Maybe Life is Obscene, But Profit is Not

Stossel Show – Lies, Myths and Stupidity! (Part 2/6)

In this segment of the show, Michael Medved and John Stossell discuss the phrase “obscene profits.”

Michael Medved: “One of the things that I hate is this term ‘obscene profits.’ There are no obscene profits.”

The debate over the which transactions in our lives one can morally profit from has been going on for some time and is not likely to be settled any time soon. Just look at the history of morality in moneylending–it will still be debated thousands of years from now.

The term “obscene profits” is usually applied to oil and health insurance companies, or basically any business that supplies things necessary for survival. “Obscene” in these cases means they made a lot of money in an area some believe it immoral to seek profit.

Profit is one of those words that people have multiple definitions for and as a result, debates and discussions often become convoluted because people end up arguing about the morality of profit, without first clarifying what profit means to them.

Generally profit is viewed as experiencing a gain from a transaction. I know of no voluntary transaction between people that won’t result in at least some type of gain or profit for both sides. Even acts considered selfless result in a profit of well being, so simply profiting from an action isn’t inherently immoral.

I slightly disagree with Medved when he said there are no obscene profits. Theft is an obscene profit, when only one side gains from a violent transaction. Medved’s use of the word profit was meant in terms of a free and fair exchange for goods or services. There is no such thing as an obscene profit when it comes to non-coercive transactions between free people.

Non-coercive is the key word here. People that use that term “obscene profits”  often believe profiting from selling goods or services necessary to survival is a form of coercion. Since life forces you to eat, you must buy food from those who sell food if you do not produce your own. The people offering their goods and services are then equated with being  uncaring.

~ Single Double Strike ~Business doesn’t determine the rules of life; nature does. Call life obscene if you want, but don’t blame the people that make life a lot more bearable.

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UK Post Office Resurrecting Freddie and Fannie Debacle

Just keep piling it on until the entire edifice falls down.

The UK is working on creating its own version of a Freddie and Fannie debacle of low rate mortgages to increase home ownership. The interesting part is that in the UK the method of delivery is not a (GSE) government-sponsored enterprise, but the Post Office.

The Post Office plans to shake up the mortgage market in the UK

Despite the Bank of England base rate remaining unchanged at 0.5pc, Britain’s biggest high street financial services provider – with more branches than all the banks combined – has just cut its mortgage rates for the fourth month in a row. Better still, the new deals are fixed rates for up to five years and some are market-beaters.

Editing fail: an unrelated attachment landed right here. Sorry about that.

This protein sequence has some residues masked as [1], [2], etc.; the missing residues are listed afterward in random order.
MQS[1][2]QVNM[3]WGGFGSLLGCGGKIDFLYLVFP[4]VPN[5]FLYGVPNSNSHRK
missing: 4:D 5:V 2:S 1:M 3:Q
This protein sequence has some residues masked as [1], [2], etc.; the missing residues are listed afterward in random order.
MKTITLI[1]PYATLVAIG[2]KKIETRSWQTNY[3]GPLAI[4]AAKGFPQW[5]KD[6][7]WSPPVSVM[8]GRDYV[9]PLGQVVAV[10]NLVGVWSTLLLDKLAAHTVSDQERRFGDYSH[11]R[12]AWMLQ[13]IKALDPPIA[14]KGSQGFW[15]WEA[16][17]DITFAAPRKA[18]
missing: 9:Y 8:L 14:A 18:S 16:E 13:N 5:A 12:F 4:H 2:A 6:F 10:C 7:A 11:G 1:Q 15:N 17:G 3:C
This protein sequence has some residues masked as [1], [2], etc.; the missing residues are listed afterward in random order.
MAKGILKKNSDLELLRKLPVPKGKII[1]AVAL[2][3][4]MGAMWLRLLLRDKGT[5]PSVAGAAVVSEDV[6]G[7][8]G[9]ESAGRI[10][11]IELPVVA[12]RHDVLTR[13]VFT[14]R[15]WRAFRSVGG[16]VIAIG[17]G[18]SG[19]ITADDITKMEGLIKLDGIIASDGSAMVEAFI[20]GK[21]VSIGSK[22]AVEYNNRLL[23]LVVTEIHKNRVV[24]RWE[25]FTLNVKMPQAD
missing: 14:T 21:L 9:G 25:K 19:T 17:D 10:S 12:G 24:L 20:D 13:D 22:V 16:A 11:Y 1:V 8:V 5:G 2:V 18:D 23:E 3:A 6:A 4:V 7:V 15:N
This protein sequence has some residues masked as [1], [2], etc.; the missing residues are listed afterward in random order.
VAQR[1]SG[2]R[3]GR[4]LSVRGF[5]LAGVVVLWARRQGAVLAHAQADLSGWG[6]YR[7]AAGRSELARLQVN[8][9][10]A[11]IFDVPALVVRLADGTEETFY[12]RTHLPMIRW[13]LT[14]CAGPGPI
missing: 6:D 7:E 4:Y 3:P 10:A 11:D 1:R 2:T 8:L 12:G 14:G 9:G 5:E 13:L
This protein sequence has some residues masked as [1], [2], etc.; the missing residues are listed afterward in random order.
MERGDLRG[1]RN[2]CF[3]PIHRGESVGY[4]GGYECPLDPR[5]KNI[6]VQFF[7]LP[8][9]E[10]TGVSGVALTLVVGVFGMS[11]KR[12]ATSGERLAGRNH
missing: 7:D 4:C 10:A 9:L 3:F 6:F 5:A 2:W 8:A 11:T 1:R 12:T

This isn’t just good news for hard-pressed homebuyers but for many others too, particularly people in rural communities, because the company in question is the Post Office.

What? You didn’t know the place where you buy stamps also provides homeloans? Well, you do now.

So I looked at the UK Post Office web site to see for myself. Loans, very similar to the ones the US is still struggling with, are being touted as “Rate Designed For You” by the UK post office. At least the banks/Post Office are requiring 20 percent down, so it’s not as bad as some of the sub-prime mortgages were in the US.

2 year fixed rate

3.15% which is a fixed rate until 30/06/2012, then

3.49% variable, which is the Bank of England Base Rate plus 2.99% for the rest of the mortgage period

Government backed loans, low fixed rate to attract buyers, followed by variable interest rates–what could go wrong?

Back to the original article about the Post Office loans.

The new deals are part of the Post Office’s bid to reverse decades of decline – and its success could help revive commercial life in many villages, which might otherwise fade into dormitory suburbs.

It plans to follow up with a new current account and first-time buyer mortgages as part of its strategy to provide a viable alternative to the high street banks, whose reputations have been tarnished by charging borrowers too much and paying savers too little.

I had thought the lessons of government backed mortgages were clear by now. When governments back loans, it encourages risky behavior. The artificial demand for loans creates a bubble, the bubble eventually pops, and people are left upside-down in mortgages. I thought it would be at least a decade or two until this idea reared its ugly head again.

Thanks to The Modern Mystic for pointing this out.

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Should I Slit My Wrists

I struggled for some time to understand what went wrong in the economic collapse.

I listened to a great deal of debate about who should be blamed.

The suspects for the collapse were speculators, mortgage bankers, the FED, Wall Street, Washington D.C., and borrowers.

It turns out the collapse was caused by all the above.

Here is Peter Schiff at the Mortgage Bankers Speech from 2006, with one of the best explanations for the crash before it happened.

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